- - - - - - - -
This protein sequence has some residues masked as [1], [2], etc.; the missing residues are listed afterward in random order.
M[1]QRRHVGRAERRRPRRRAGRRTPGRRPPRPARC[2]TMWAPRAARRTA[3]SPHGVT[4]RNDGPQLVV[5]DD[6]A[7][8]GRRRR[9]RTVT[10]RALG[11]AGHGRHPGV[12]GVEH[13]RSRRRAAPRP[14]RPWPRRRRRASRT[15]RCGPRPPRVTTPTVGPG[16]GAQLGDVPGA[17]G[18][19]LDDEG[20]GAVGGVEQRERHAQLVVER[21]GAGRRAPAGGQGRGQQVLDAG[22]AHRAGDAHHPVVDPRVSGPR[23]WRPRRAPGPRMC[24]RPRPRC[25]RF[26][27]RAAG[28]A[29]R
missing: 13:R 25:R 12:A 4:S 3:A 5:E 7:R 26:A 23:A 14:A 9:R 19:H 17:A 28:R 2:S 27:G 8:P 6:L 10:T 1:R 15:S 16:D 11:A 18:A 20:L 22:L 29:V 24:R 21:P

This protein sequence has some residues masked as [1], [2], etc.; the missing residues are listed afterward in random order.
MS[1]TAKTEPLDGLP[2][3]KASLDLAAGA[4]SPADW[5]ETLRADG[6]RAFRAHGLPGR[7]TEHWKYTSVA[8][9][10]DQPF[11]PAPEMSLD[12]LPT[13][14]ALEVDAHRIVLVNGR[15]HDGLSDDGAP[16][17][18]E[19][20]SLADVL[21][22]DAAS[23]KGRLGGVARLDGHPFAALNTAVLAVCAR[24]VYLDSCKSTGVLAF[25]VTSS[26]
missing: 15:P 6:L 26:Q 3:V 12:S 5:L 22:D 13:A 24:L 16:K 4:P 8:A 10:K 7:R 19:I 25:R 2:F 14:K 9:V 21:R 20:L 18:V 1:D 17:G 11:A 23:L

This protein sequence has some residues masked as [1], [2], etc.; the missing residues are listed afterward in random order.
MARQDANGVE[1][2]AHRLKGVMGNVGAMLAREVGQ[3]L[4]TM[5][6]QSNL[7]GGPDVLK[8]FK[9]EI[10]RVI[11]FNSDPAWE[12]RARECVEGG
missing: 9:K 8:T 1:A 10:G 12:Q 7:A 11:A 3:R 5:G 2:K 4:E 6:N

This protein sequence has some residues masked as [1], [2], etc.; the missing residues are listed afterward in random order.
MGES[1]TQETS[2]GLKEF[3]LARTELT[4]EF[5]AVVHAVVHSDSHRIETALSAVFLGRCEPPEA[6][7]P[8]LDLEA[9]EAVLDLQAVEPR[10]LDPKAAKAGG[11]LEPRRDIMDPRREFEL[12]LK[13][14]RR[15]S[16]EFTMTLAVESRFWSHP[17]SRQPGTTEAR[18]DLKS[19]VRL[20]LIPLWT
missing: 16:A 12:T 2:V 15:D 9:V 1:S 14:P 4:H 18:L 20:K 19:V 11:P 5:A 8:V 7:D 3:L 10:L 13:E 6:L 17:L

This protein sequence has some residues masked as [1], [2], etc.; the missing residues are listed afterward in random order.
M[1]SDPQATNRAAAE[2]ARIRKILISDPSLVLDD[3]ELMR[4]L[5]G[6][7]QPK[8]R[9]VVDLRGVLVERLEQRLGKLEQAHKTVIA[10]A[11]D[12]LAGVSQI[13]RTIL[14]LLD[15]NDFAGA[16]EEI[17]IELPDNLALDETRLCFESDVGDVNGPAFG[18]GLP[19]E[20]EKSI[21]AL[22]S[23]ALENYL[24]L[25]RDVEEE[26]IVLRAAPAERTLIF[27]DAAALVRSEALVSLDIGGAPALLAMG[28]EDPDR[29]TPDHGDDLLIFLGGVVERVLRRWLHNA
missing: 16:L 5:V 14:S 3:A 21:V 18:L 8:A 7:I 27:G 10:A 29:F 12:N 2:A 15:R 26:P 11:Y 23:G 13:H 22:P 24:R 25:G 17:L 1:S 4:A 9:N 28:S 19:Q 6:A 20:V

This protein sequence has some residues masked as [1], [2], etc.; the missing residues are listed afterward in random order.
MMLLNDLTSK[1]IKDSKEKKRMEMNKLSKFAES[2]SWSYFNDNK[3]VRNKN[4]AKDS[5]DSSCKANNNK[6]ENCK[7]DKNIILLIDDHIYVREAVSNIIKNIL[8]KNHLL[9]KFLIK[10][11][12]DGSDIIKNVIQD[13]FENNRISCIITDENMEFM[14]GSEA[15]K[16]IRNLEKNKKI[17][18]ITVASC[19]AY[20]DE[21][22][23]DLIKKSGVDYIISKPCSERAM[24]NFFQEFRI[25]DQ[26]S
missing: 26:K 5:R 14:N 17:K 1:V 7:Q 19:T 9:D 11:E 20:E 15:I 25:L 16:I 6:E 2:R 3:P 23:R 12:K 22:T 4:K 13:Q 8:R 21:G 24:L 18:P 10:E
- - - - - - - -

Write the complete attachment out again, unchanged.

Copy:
This protein sequence has some residues masked as [1], [2], etc.; the missing residues are listed afterward in random order.
M[1]QRRHVGRAERRRPRRRAGRRTPGRRPPRPARC[2]TMWAPRAARRTA[3]SPHGVT[4]RNDGPQLVV[5]DD[6]A[7][8]GRRRR[9]RTVT[10]RALG[11]AGHGRHPGV[12]GVEH[13]RSRRRAAPRP[14]RPWPRRRRRASRT[15]RCGPRPPRVTTPTVGPG[16]GAQLGDVPGA[17]G[18][19]LDDEG[20]GAVGGVEQRERHAQLVVER[21]GAGRRAPAGGQGRGQQVLDAG[22]AHRAGDAHHPVVDPRVSGPR[23]WRPRRAPGPRMC[24]RPRPRC[25]RF[26][27]RAAG[28]A[29]R
missing: 13:R 25:R 12:A 4:S 3:A 5:E 7:R 26:A 23:A 14:A 9:R 19:H 17:A 28:R 2:S 27:G 8:P 6:L 10:T 1:R 15:S 16:D 11:A 18:A 20:L 22:L 29:V 24:R 21:P

This protein sequence has some residues masked as [1], [2], etc.; the missing residues are listed afterward in random order.
MS[1]TAKTEPLDGLP[2][3]KASLDLAAGA[4]SPADW[5]ETLRADG[6]RAFRAHGLPGR[7]TEHWKYTSVA[8][9][10]DQPF[11]PAPEMSLD[12]LPT[13][14]ALEVDAHRIVLVNGR[15]HDGLSDDGAP[16][17][18]E[19][20]SLADVL[21][22]DAAS[23]KGRLGGVARLDGHPFAALNTAVLAVCAR[24]VYLDSCKSTGVLAF[25]VTSS[26]
missing: 15:P 6:L 26:Q 3:V 12:S 5:L 22:D 13:A 24:L 16:K 4:P 8:A 10:K 7:R 19:I 25:R 2:F 14:K 9:V 21:R 20:L 18:V 1:D 17:G 11:A 23:L

This protein sequence has some residues masked as [1], [2], etc.; the missing residues are listed afterward in random order.
MARQDANGVE[1][2]AHRLKGVMGNVGAMLAREVGQ[3]L[4]TM[5][6]QSNL[7]GGPDVLK[8]FK[9]EI[10]RVI[11]FNSDPAWE[12]RARECVEGG
missing: 9:K 8:T 1:A 10:G 12:Q 7:A 11:A 3:R 5:G 2:K 4:E 6:N

This protein sequence has some residues masked as [1], [2], etc.; the missing residues are listed afterward in random order.
MGES[1]TQETS[2]GLKEF[3]LARTELT[4]EF[5]AVVHAVVHSDSHRIETALSAVFLGRCEPPEA[6][7]P[8]LDLEA[9]EAVLDLQAVEPR[10]LDPKAAKAGG[11]LEPRRDIMDPRREFEL[12]LK[13][14]RR[15]S[16]EFTMTLAVESRFWSHP[17]SRQPGTTEAR[18]DLKS[19]VRL[20]LIPLWT
missing: 16:A 12:T 2:V 15:D 9:V 1:S 14:P 4:H 18:L 20:K 19:V 11:P 5:A 8:V 7:D 3:L 10:L 13:E 6:L 17:L

This protein sequence has some residues masked as [1], [2], etc.; the missing residues are listed afterward in random order.
M[1]SDPQATNRAAAE[2]ARIRKILISDPSLVLDD[3]ELMR[4]L[5]G[6][7]QPK[8]R[9]VVDLRGVLVERLEQRLGKLEQAHKTVIA[10]A[11]D[12]LAGVSQI[13]RTIL[14]LLD[15]NDFAGA[16]EEI[17]IELPDNLALDETRLCFESDVGDVNGPAFG[18]GLP[19]E[20]EKSI[21]AL[22]S[23]ALENYL[24]L[25]RDVEEE[26]IVLRAAPAERTLIF[27]DAAALVRSEALVSLDIGGAPALLAMG[28]EDPDR[29]TPDHGDDLLIFLGGVVERVLRRWLHNA
missing: 16:L 5:V 14:S 3:A 21:V 18:L 8:A 7:I 27:G 10:A 29:F 12:N 2:A 15:R 26:P 11:Y 23:G 13:H 22:P 24:R 25:G 17:L 1:S 4:A 9:N 28:S 19:Q 6:A 20:V

This protein sequence has some residues masked as [1], [2], etc.; the missing residues are listed afterward in random order.
MMLLNDLTSK[1]IKDSKEKKRMEMNKLSKFAES[2]SWSYFNDNK[3]VRNKN[4]AKDS[5]DSSCKANNNK[6]ENCK[7]DKNIILLIDDHIYVREAVSNIIKNIL[8]KNHLL[9]KFLIK[10][11][12]DGSDIIKNVIQD[13]FENNRISCIITDENMEFM[14]GSEA[15]K[16]IRNLEKNKKI[17][18]ITVASC[19]AY[20]DE[21][22][23]DLIKKSGVDYIISKPCSERAM[24]NFFQEFRI[25]DQ[26]S
missing: 26:K 5:R 14:N 17:K 1:V 7:Q 19:T 9:D 11:E 20:E 15:I 25:L 16:I 6:E 2:R 3:P 23:R 12:K 22:T 4:K 13:Q 8:R 21:G 24:L 18:P 10:E